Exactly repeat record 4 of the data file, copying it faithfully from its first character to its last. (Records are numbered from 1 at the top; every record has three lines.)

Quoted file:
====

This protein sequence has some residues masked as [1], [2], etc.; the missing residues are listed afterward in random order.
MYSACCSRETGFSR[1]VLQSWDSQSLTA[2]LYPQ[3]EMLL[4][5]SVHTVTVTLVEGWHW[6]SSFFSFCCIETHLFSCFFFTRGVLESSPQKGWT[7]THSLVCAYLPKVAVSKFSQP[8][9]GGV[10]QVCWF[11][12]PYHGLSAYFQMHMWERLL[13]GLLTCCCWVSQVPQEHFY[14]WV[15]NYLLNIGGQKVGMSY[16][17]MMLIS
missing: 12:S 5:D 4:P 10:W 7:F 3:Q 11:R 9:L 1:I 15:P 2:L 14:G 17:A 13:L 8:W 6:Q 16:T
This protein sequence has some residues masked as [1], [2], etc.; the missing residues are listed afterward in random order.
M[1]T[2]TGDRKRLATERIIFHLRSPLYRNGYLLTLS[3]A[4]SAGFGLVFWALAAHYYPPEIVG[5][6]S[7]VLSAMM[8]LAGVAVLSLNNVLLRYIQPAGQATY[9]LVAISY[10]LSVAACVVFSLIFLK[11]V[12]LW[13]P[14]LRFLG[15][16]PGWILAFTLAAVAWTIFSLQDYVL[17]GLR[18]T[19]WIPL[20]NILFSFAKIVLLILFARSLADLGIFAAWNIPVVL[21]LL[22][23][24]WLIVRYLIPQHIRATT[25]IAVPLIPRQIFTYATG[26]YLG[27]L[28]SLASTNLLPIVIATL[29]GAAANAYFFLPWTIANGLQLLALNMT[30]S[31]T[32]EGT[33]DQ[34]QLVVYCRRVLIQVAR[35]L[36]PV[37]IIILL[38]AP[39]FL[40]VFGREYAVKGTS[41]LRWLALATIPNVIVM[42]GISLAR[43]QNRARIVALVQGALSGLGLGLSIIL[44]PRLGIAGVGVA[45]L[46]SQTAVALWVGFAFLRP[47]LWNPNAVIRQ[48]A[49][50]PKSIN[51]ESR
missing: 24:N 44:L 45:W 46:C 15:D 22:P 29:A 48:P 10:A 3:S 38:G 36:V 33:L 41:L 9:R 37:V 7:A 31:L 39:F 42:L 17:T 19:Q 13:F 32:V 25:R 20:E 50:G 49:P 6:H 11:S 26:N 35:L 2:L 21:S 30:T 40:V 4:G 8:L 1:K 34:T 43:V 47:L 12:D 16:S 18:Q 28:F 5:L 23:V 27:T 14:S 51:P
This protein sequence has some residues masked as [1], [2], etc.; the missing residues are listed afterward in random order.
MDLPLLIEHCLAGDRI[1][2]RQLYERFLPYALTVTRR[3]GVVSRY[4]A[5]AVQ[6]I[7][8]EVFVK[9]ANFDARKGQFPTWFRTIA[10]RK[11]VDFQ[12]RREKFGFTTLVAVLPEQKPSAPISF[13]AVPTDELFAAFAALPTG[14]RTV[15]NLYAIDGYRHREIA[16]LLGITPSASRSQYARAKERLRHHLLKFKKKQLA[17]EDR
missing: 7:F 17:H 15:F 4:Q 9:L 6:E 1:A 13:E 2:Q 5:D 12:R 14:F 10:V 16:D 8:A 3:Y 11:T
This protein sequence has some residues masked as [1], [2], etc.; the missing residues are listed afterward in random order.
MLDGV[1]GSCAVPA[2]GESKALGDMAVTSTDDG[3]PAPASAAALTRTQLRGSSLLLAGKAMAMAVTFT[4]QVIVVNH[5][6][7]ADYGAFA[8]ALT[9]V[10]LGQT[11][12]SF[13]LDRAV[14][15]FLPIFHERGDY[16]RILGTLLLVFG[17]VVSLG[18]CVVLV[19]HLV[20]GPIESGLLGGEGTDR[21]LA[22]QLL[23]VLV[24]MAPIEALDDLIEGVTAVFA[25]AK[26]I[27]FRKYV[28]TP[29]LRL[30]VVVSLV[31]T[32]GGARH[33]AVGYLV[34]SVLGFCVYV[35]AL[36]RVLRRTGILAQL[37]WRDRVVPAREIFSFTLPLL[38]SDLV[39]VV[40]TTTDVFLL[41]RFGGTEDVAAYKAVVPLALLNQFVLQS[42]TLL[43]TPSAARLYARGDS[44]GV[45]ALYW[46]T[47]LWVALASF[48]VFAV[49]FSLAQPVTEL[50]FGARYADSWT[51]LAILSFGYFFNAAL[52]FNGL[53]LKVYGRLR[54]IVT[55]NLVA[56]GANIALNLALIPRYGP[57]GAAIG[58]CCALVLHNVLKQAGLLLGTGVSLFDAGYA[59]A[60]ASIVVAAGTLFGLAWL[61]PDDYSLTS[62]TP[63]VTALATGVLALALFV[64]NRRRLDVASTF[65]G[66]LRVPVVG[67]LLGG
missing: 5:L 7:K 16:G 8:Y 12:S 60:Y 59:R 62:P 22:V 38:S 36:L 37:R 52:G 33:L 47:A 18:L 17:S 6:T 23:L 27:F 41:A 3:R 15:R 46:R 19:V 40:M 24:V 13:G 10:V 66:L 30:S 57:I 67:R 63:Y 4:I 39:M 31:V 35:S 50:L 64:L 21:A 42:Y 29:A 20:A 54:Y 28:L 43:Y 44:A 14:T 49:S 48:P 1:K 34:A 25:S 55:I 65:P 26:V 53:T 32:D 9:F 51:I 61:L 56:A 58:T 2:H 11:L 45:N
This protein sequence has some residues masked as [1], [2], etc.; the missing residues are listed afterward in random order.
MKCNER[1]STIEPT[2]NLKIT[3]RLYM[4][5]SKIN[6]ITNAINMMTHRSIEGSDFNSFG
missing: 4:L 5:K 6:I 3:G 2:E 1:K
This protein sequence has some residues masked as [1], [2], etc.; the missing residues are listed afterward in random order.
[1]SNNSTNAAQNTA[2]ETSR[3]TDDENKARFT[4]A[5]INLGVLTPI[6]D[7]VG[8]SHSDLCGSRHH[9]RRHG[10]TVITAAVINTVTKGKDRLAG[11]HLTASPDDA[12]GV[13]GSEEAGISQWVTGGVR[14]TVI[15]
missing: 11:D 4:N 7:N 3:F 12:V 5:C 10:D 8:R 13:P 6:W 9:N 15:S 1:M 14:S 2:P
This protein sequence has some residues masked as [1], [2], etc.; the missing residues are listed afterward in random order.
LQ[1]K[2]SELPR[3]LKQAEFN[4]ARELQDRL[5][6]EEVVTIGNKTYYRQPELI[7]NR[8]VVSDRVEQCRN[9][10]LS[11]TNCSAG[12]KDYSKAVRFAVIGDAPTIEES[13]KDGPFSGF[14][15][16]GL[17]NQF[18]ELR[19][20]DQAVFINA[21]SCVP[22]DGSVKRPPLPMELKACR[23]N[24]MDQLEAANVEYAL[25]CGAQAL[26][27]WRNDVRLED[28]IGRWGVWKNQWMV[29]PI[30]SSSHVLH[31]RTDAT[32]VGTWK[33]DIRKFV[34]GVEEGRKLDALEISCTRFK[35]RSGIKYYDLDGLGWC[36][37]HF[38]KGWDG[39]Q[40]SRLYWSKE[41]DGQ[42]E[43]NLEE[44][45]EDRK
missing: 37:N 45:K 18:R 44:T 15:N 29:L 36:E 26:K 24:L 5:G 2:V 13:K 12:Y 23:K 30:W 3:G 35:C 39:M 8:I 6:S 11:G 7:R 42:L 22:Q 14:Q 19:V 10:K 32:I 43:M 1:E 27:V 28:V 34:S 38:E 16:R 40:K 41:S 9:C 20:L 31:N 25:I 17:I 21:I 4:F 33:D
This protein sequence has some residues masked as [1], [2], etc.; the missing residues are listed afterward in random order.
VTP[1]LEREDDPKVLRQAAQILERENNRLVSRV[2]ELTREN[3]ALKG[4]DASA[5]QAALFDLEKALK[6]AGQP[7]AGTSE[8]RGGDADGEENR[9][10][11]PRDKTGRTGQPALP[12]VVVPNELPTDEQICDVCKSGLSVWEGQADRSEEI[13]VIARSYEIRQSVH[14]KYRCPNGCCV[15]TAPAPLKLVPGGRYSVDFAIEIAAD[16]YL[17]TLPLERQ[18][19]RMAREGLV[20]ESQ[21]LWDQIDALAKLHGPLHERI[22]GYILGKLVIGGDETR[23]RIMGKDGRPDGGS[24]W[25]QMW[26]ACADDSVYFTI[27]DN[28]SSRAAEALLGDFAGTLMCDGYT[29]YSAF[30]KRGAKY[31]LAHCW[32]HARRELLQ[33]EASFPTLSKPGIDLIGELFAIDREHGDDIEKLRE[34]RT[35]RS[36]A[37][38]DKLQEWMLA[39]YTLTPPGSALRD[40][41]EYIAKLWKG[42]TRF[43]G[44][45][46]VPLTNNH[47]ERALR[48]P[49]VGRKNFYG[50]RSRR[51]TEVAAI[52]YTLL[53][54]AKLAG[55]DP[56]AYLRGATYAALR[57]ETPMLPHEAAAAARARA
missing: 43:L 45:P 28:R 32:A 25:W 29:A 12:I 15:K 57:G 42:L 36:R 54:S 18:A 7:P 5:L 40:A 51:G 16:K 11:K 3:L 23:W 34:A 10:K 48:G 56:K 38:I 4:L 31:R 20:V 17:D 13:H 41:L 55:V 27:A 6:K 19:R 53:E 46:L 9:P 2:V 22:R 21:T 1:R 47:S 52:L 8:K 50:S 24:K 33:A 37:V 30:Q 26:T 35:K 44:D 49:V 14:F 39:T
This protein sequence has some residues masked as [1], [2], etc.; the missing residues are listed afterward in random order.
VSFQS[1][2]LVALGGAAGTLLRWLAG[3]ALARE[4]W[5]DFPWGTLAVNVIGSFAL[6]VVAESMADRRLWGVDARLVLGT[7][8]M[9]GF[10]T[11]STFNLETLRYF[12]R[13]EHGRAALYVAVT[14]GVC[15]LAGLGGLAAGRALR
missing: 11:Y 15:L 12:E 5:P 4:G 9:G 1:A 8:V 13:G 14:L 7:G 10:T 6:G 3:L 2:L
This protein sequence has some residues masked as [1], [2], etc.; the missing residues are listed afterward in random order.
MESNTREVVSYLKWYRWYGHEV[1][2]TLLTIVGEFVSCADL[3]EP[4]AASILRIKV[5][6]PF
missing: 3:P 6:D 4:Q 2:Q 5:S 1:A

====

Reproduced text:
This protein sequence has some residues masked as [1], [2], etc.; the missing residues are listed afterward in random order.
MLDGV[1]GSCAVPA[2]GESKALGDMAVTSTDDG[3]PAPASAAALTRTQLRGSSLLLAGKAMAMAVTFT[4]QVIVVNH[5][6][7]ADYGAFA[8]ALT[9]V[10]LGQT[11][12]SF[13]LDRAV[14][15]FLPIFHERGDY[16]RILGTLLLVFG[17]VVSLG[18]CVVLV[19]HLV[20]GPIESGLLGGEGTDR[21]LA[22]QLL[23]VLV[24]MAPIEALDDLIEGVTAVFA[25]AK[26]I[27]FRKYV[28]TP[29]LRL[30]VVVSLV[31]T[32]GGARH[33]AVGYLV[34]SVLGFCVYV[35]AL[36]RVLRRTGILAQL[37]WRDRVVPAREIFSFTLPLL[38]SDLV[39]VV[40]TTTDVFLL[41]RFGGTEDVAAYKAVVPLALLNQFVLQS[42]TLL[43]TPSAARLYARGDS[44]GV[45]ALYW[46]T[47]LWVALASF[48]VFAV[49]FSLAQPVTEL[50]FGARYADSWT[51]LAILSFGYFFNAAL[52]FNGL[53]LKVYGRLR[54]IVT[55]NLVA[56]GANIALNLALIPRYGP[57]GAAIG[58]CCALVLHNVLKQAGLLLGTGVSLFDAGYA[59]A[60]ASIVVAAGTLFGLAWL[61]PDDYSLTS[62]TP[63]VTALATGVLALALFV[64]NRRRLDVASTF[65]G[66]LRVPVVG[67]LLGG
missing: 5:L 7:K 16:G 8:Y 12:S 60:Y 59:R 62:P 22:V 38:S 36:L 37:R 52:G 33:L 47:A 18:L 17:S 6:T 23:L 27:F 41:A 3:R 15:R 46:R 19:V 40:M 24:V 13:G 10:V 66:L 30:S 57:I 67:R 63:Y 4:I 39:M 31:V 35:S 50:L 64:L 21:A 42:Y 29:A 20:A 54:Y 28:L 43:Y 44:A 14:T 49:S 48:P 1:K 34:A 25:S 55:I 65:P 26:V 53:T 32:D 9:F 51:I 61:L 56:A 58:T 2:H 11:L 45:N